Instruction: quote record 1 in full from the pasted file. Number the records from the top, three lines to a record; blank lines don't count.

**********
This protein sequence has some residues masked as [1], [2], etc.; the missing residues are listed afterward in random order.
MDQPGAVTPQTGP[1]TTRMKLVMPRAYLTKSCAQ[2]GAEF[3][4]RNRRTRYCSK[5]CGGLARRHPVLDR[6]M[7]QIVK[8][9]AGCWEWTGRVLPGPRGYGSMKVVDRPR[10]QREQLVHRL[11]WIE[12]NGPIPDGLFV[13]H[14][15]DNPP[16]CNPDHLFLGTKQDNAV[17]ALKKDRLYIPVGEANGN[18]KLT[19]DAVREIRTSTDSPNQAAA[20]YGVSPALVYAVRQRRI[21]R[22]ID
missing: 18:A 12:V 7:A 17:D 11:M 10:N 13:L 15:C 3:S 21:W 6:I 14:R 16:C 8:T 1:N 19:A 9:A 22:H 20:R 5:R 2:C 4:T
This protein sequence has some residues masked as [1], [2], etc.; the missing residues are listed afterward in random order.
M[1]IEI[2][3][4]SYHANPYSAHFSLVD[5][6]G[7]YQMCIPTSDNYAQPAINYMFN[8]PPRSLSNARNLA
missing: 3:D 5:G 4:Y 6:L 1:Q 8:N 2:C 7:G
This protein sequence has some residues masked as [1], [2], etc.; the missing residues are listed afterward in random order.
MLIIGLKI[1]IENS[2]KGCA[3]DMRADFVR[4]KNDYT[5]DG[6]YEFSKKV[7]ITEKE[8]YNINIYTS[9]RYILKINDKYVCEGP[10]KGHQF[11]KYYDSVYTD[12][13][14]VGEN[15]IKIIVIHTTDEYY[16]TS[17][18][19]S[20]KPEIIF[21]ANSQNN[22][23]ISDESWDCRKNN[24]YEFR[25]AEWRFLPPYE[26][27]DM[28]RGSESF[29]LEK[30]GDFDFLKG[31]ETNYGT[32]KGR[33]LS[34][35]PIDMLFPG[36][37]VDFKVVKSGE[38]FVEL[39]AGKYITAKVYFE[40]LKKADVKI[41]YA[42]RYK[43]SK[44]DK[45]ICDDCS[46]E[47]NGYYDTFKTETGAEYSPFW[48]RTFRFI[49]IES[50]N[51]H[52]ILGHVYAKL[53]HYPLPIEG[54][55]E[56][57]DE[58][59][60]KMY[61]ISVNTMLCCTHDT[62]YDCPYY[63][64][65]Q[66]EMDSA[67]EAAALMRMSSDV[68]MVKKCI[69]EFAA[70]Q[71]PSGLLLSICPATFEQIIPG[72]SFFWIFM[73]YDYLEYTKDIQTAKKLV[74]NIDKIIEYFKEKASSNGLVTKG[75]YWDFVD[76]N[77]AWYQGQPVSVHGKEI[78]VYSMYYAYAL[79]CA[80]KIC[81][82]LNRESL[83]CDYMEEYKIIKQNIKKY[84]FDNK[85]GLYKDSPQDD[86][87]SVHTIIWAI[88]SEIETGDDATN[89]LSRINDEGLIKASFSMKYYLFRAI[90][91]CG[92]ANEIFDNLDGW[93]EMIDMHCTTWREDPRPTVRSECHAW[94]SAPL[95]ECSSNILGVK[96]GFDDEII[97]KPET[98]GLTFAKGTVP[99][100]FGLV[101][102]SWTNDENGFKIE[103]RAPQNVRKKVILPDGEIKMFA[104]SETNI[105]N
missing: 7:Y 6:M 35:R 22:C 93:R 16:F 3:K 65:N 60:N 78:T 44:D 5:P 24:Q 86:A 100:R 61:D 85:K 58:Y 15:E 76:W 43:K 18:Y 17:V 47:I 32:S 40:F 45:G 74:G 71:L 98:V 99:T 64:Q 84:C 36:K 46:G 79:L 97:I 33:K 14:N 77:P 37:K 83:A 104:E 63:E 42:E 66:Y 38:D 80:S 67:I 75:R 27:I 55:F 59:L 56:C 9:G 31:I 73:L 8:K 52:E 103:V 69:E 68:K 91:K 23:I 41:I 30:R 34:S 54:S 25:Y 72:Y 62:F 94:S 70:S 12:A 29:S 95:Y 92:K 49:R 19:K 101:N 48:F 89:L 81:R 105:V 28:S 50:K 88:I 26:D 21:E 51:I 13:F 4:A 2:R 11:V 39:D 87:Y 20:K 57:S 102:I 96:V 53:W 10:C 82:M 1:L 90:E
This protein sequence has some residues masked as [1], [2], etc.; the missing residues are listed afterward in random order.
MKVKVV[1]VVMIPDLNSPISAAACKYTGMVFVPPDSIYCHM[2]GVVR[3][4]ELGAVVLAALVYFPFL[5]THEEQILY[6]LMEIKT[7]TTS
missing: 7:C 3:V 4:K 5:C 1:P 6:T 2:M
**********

This protein sequence has some residues masked as [1], [2], etc.; the missing residues are listed afterward in random order.
MDQPGAVTPQTGP[1]TTRMKLVMPRAYLTKSCAQ[2]GAEF[3][4]RNRRTRYCSK[5]CGGLARRHPVLDR[6]M[7]QIVK[8][9]AGCWEWTGRVLPGPRGYGSMKVVDRPR[10]QREQLVHRL[11]WIE[12]NGPIPDGLFV[13]H[14][15]DNPP[16]CNPDHLFLGTKQDNAV[17]ALKKDRLYIPVGEANGN[18]KLT[19]DAVREIRTSTDSPNQAAA[20]YGVSPALVYAVRQRRI[21]R[22]ID
missing: 18:A 12:V 7:A 17:D 11:M 10:N 13:L 15:C 3:S 21:W 6:I 14:R 16:C 8:T 1:N 19:A 9:A 22:H 20:R 5:R 2:C 4:T